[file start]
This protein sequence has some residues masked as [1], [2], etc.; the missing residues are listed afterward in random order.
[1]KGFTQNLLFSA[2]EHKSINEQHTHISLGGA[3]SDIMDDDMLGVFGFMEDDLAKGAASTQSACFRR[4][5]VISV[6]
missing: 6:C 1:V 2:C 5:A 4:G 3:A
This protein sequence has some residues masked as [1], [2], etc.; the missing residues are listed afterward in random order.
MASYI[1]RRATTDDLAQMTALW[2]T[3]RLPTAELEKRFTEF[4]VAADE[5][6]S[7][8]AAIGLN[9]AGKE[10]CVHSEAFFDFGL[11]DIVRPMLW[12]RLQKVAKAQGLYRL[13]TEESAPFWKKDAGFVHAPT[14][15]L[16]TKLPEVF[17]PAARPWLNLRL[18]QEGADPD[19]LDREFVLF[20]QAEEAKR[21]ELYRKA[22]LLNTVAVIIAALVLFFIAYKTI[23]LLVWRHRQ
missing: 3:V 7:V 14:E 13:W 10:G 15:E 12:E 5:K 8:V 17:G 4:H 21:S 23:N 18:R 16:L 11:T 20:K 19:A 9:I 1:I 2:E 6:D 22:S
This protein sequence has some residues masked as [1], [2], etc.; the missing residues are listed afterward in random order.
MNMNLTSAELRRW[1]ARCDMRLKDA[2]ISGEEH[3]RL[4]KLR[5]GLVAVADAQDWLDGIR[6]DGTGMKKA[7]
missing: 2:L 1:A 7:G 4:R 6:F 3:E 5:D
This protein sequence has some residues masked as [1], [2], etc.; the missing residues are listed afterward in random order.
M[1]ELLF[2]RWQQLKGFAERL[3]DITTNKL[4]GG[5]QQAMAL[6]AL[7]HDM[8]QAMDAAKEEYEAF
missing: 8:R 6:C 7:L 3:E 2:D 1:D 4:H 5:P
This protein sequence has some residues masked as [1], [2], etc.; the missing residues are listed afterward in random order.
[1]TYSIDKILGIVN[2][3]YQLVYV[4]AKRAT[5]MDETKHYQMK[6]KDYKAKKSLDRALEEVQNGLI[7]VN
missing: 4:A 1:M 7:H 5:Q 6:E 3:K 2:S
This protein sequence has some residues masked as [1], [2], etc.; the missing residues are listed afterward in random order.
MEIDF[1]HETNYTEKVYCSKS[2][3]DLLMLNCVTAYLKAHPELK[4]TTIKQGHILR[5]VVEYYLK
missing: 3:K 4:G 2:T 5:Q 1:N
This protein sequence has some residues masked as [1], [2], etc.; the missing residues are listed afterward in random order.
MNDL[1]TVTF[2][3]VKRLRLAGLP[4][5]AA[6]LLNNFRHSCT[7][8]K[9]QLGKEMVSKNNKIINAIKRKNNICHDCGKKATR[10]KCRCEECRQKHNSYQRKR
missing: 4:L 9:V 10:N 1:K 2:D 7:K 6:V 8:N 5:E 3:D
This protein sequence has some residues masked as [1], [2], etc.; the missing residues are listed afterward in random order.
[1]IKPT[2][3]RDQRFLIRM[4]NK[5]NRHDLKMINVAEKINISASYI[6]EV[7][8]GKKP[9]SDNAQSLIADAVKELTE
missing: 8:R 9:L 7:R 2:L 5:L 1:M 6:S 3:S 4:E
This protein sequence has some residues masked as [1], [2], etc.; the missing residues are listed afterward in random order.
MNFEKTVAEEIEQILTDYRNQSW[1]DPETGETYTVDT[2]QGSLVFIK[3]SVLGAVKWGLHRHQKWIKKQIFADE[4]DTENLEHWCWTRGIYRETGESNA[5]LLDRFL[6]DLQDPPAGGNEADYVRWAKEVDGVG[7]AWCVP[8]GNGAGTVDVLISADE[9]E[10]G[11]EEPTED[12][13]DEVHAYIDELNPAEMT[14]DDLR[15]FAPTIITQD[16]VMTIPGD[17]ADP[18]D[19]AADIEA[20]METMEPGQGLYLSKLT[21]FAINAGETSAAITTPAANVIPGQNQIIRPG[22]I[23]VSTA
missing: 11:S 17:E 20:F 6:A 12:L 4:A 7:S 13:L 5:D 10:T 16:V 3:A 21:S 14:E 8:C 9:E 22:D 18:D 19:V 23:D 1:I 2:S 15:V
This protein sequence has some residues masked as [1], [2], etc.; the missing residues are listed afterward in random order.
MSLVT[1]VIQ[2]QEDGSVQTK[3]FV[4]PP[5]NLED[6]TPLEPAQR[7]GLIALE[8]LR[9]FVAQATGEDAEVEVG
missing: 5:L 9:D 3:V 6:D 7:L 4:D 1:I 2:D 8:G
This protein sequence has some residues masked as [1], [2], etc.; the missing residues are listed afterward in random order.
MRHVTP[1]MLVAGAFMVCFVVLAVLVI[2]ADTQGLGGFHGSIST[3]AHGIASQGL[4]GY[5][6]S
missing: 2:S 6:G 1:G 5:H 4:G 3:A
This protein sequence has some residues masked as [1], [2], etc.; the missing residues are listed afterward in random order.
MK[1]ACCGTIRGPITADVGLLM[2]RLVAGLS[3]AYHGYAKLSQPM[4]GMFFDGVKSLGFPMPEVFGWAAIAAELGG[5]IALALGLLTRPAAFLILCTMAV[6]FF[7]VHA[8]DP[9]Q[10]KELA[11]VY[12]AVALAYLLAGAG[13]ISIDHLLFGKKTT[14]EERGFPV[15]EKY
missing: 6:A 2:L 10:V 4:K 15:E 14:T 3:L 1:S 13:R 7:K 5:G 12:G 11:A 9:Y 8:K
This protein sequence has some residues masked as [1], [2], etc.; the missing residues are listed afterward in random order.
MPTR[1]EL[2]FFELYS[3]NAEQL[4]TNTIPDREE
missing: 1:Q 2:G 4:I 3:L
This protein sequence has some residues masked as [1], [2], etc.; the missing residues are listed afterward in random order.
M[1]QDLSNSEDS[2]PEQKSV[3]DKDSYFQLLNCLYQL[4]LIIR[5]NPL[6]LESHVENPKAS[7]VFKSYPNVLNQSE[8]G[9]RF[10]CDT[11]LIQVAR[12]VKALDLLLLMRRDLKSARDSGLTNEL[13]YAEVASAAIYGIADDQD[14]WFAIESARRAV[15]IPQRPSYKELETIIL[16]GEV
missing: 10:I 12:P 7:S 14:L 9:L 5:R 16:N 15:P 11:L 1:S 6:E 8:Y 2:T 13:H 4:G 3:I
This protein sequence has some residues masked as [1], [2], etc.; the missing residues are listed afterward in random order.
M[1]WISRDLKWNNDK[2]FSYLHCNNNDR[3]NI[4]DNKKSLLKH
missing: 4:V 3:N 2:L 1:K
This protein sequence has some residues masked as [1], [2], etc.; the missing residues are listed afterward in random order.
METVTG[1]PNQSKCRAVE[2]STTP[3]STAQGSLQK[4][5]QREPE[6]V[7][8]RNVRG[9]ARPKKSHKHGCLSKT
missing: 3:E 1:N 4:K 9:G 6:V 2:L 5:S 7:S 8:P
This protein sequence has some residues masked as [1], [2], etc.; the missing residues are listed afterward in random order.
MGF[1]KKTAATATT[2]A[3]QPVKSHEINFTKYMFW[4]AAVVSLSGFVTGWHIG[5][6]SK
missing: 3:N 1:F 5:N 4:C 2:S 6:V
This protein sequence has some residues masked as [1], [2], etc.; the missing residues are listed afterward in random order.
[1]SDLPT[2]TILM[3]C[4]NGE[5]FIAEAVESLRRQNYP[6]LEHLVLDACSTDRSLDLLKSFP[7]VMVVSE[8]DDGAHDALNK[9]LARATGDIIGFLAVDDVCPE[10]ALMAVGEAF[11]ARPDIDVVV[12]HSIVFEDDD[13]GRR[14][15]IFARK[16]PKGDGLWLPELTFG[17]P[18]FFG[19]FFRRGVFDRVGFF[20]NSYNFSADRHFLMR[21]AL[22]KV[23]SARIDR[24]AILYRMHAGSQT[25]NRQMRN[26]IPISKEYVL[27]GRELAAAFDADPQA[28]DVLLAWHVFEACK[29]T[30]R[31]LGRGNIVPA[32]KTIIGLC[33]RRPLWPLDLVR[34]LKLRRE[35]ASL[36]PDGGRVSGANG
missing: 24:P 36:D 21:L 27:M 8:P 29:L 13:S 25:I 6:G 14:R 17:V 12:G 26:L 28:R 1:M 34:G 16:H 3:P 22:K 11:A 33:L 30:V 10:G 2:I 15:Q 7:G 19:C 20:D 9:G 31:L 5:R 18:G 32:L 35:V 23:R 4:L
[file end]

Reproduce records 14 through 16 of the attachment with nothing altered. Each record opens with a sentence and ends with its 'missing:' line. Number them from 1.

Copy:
This protein sequence has some residues masked as [1], [2], etc.; the missing residues are listed afterward in random order.
M[1]QDLSNSEDS[2]PEQKSV[3]DKDSYFQLLNCLYQL[4]LIIR[5]NPL[6]LESHVENPKAS[7]VFKSYPNVLNQSE[8]G[9]RF[10]CDT[11]LIQVAR[12]VKALDLLLLMRRDLKSARDSGLTNEL[13]YAEVASAAIYGIADDQD[14]WFAIESARRAV[15]IPQRPSYKELETIIL[16]GEV
missing: 10:I 12:P 7:S 14:L 9:L 5:R 16:N 15:P 11:L 1:S 6:E 8:Y 2:T 13:H 4:G 3:I
This protein sequence has some residues masked as [1], [2], etc.; the missing residues are listed afterward in random order.
M[1]WISRDLKWNNDK[2]FSYLHCNNNDR[3]NI[4]DNKKSLLKH
missing: 4:V 3:N 2:L 1:K
This protein sequence has some residues masked as [1], [2], etc.; the missing residues are listed afterward in random order.
METVTG[1]PNQSKCRAVE[2]STTP[3]STAQGSLQK[4][5]QREPE[6]V[7][8]RNVRG[9]ARPKKSHKHGCLSKT
missing: 3:E 1:N 4:K 9:G 6:V 2:L 5:S 7:S 8:P